Eventually we got up and went back up the other side of the trail, the steeper side with steps. Last year we got to see the Minnesota Dwarf Trout Lily in bloom, but it was done this year. There was plenty of false rue anemone, newly-opening ferns, early meadow rue with its flowers like little fringed lampshades, more violets, a little spring beauty, one or two blooming wild geraniums, fantastical ash buds, and hundreds of trout lily leaves, with here and there a patch of blossom in a shadier or cooler spot. At one point Raphael asked me what pollinated trout lilies; we thought it was bees but weren't sure. A little further along the trail, Raphael saw a bumblebee taking a good long time inside a trout lily flower, so that seemed to be that. We saw a number of bumblebees zipping around in the course of the day.

We climbed the trail and sat down on the bench that the park has kindly put just before the really steep part. The wind was fitful. All the green was fresh as fresh. The sky was almost autumnal in the intensity of its blue -- we thought this might be because the humidity was low, but we didn't know. It was hard to get up and go on up the hill, but we did. We came almost immediately upon a large number of extremely weird plants that we were fairly sure we had looked up before but failed to retain the name of. I think, having poked around online, that they were wood betony.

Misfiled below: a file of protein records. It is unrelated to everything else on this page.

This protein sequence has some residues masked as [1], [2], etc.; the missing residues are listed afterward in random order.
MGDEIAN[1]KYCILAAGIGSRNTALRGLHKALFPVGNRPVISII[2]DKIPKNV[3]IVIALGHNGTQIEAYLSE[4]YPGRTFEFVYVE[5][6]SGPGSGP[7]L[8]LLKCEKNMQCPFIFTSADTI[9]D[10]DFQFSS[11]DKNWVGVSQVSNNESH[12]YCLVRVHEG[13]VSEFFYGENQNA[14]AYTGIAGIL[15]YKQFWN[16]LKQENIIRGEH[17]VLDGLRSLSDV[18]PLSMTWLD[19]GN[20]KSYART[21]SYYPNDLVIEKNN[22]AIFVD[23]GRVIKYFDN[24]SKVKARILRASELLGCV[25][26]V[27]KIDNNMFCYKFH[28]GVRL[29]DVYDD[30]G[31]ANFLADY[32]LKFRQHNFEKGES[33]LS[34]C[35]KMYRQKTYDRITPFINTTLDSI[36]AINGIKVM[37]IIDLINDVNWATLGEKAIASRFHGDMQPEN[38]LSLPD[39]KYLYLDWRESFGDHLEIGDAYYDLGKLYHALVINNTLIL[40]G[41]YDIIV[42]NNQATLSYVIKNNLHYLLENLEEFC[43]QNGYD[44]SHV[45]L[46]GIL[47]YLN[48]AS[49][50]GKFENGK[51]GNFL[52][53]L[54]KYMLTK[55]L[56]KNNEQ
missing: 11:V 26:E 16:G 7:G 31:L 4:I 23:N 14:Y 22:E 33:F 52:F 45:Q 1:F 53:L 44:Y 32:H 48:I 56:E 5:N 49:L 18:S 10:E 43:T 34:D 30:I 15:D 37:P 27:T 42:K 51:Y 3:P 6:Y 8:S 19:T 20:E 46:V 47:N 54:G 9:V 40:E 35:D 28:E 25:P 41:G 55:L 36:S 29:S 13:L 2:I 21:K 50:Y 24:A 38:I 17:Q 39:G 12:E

Once back at the top of the hill, we had a hunt for the yellow lady-slipper orchids we'd seen there just once, and then went back to the picnic ground and had another sandwich and took a different trail that crossed Prairie Creek and then gave us a choice of which way to go. We decided to take the White Oak Trail back downhill to the water, since it was such a dry spring; sometimes it's too wet to take the lower trail by the creek at all. The upper part of the trail was full of trout lilies, violets, and false rue anemone, with the occasional Jack-in-the-Pulpit or trillium. As we came down into lower and damper levels again, the false rue anemone came into its own. Along the creek banks it grew lushly with ferns and reeds and violets and some lovely clumps of blue wood phlox, which I think of as blooming much later. We stood on the bridge admiring the phlox on the other side for a while, and then walked on to the where the Beaver Trail intersects the White Oak, and sat down on yet another bench. The light was starting to mellow out, and everything was still the tenderest green imaginable, starred with flowers and yet-emerging leaves and dancing small insects. Several times we saw the shadow of a butterfly -- or maybe just of a blowing leaf.